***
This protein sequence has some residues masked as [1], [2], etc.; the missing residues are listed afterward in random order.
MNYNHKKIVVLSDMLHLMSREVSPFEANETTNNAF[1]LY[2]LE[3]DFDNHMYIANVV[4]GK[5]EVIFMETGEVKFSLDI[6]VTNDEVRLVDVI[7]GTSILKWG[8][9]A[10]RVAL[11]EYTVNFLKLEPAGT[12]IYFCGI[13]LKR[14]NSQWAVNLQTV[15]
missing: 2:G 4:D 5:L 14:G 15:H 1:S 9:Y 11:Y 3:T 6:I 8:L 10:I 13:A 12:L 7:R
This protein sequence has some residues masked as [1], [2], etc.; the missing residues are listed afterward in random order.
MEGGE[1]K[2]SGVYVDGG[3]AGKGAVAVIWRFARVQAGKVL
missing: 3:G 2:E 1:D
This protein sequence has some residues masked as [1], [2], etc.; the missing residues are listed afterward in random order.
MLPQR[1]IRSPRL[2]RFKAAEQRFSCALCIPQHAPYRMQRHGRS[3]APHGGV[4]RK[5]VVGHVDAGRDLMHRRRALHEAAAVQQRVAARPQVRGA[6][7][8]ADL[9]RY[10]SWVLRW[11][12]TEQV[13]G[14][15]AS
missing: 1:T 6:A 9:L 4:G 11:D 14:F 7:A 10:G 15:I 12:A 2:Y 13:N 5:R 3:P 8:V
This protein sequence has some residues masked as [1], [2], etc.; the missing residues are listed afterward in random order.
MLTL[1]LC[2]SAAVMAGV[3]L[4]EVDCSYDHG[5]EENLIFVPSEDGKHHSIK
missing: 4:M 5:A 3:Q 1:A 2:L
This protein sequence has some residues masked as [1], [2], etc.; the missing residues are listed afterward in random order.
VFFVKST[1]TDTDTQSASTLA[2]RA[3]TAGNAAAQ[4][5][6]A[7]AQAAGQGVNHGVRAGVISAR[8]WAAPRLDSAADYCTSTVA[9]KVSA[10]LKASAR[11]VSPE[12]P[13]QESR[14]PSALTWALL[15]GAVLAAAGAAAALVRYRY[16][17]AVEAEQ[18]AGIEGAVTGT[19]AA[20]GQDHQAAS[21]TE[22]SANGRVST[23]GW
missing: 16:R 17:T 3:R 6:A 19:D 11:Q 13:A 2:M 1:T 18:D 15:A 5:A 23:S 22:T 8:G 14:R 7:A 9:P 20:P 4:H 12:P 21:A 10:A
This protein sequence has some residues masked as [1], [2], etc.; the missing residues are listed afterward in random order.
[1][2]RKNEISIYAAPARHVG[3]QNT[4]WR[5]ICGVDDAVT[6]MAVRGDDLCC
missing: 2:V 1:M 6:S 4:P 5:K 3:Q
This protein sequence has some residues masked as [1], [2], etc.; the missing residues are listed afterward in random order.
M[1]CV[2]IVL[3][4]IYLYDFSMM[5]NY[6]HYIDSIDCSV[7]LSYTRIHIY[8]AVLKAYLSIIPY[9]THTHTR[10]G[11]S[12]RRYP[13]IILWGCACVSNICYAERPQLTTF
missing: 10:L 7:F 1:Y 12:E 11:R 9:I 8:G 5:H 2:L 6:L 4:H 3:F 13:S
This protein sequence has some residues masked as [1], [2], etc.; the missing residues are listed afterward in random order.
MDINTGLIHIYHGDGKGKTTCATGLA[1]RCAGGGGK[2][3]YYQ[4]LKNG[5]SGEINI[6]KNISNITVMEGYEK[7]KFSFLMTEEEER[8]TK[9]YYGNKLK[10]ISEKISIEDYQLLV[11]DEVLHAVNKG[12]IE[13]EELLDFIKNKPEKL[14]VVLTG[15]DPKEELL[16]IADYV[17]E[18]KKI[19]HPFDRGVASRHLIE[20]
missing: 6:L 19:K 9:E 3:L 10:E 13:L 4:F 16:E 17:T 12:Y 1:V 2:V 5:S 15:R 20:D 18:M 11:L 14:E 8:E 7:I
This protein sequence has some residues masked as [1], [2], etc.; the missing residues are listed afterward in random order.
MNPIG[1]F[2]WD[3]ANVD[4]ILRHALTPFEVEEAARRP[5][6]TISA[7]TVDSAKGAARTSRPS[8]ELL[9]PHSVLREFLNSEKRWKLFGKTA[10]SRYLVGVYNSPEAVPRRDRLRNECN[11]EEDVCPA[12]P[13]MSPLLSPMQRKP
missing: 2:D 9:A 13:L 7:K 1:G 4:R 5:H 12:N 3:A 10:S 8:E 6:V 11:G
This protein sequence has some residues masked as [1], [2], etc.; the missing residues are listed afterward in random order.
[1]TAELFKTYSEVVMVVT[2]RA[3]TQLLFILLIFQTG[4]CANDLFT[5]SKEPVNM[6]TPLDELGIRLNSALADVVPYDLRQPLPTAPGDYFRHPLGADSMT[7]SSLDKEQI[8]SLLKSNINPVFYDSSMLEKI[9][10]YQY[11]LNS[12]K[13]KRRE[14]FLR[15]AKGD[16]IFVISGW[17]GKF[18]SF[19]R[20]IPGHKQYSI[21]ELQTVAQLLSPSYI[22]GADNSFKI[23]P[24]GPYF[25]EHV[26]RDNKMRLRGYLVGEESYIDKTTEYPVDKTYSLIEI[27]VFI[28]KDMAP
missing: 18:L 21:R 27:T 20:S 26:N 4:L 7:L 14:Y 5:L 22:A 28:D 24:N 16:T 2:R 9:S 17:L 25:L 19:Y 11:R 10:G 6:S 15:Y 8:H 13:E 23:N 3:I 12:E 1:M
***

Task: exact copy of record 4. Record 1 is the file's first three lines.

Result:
This protein sequence has some residues masked as [1], [2], etc.; the missing residues are listed afterward in random order.
MLTL[1]LC[2]SAAVMAGV[3]L[4]EVDCSYDHG[5]EENLIFVPSEDGKHHSIK
missing: 4:M 5:A 3:Q 1:A 2:L